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A study coauthored by researchers at MIT’s Computer Science and Artificial Intelligence Laboratory (CSAIL) describes an open source system that introduces methods for designing, evaluating, and augmenting both new and existing vaccine designs. The system — OptiVax — leverages machine learning to select short strings of amino acids called peptides that are predicted to provide high population coverage for a vaccine.

Fewer than 12% of all drugs entering clinical trials end up in pharmacies, and it takes at least 10 years for medicines to complete the journey from discovery to the marketplace. Clinical trials alone take six to seven years, on average, putting the cost of R&D at roughly $2.6 billion, according to the Pharmaceutical Research and Manufacturers of America.

OptiVax might hold a key to reducing costs and expediting drug discovery, courtesy of its use of multiple predictive models. By identifying peptide fragments from a set of viral or tumor proteins and scoring the peptides for selection across various criteria, including their mutation rate in about 5,000 genomes, OptiVax can design a vaccine to maximize population coverage in several different geographic regions. Administering the peptide fragments in a vaccine can lead to immunity because the fragments stem from the virus.

OptiVax also takes into consideration the vast differences in people’s individual DNA. As the researchers explain, for a peptide to induce immunity, it must first bind within the groove of a class of major histocompatibility complex (MHC) molecules — molecules containing sets of genes that code for immune system cell surface proteins. The peptide must also be immunogenic, meaning it must activate T cells (the white blood cells that search out and destroy pathogens) when it’s bound by MHC proteins and displayed in the body.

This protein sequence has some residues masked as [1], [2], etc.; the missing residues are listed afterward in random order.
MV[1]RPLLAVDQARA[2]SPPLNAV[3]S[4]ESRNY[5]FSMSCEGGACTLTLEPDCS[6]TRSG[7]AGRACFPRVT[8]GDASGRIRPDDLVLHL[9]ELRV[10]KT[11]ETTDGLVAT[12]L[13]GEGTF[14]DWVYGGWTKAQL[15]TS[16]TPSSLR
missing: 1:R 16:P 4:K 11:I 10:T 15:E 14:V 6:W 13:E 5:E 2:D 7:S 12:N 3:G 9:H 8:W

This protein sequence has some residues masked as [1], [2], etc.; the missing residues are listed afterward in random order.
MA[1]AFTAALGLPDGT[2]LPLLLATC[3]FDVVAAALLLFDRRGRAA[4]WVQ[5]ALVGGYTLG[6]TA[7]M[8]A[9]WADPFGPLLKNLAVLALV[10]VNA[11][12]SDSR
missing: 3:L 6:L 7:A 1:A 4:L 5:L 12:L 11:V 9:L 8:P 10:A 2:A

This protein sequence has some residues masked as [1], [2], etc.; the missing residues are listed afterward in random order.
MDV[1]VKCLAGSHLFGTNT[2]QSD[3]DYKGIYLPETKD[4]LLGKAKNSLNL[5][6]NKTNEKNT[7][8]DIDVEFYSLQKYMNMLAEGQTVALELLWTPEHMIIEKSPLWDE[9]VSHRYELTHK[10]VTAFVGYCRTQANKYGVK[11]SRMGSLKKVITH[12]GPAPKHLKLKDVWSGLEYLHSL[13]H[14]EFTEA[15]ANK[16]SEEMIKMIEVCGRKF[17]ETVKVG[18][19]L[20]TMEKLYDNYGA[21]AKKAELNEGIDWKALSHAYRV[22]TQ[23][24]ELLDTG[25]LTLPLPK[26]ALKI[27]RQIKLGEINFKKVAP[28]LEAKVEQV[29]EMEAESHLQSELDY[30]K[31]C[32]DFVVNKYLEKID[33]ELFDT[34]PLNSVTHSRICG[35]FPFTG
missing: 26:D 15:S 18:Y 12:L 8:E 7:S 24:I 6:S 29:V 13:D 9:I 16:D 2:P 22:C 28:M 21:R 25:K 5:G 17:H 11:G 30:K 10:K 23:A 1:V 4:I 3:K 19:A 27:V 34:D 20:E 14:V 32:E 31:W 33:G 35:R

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The researchers used a complementary system — EvalVax — to predict coverage for OptiVax-generated vaccines and other competing vaccine designs. They found that two EvalVax-proposed COVID-19 vaccines would provide greater than 90% population coverage. On the other hand, they identified several from a group of 29 third-party designs that wouldn’t likely provide high coverage.

“We evaluated a common vaccine design based on the spike protein for COVID-19 that is currently in multiple clinical trials,” CSAIL Ph.D. students and paper coauthors Ge Liu and Brandon Carter said. “Based on our analysis, we developed an augmentation to improve its population coverage by adding peptides. If this works in animal models, the design could move to human clinical trials.”

Liu, Carter, and the other coauthors say they’re working with the National Institutes of Health to determine whether their approaches could be used for risk prediction using data from COVID-19 patients. Beyond this, they hope to apply the frameworks — OptiVax and EvalVax — to design vaccines for a range of infectious diseases.

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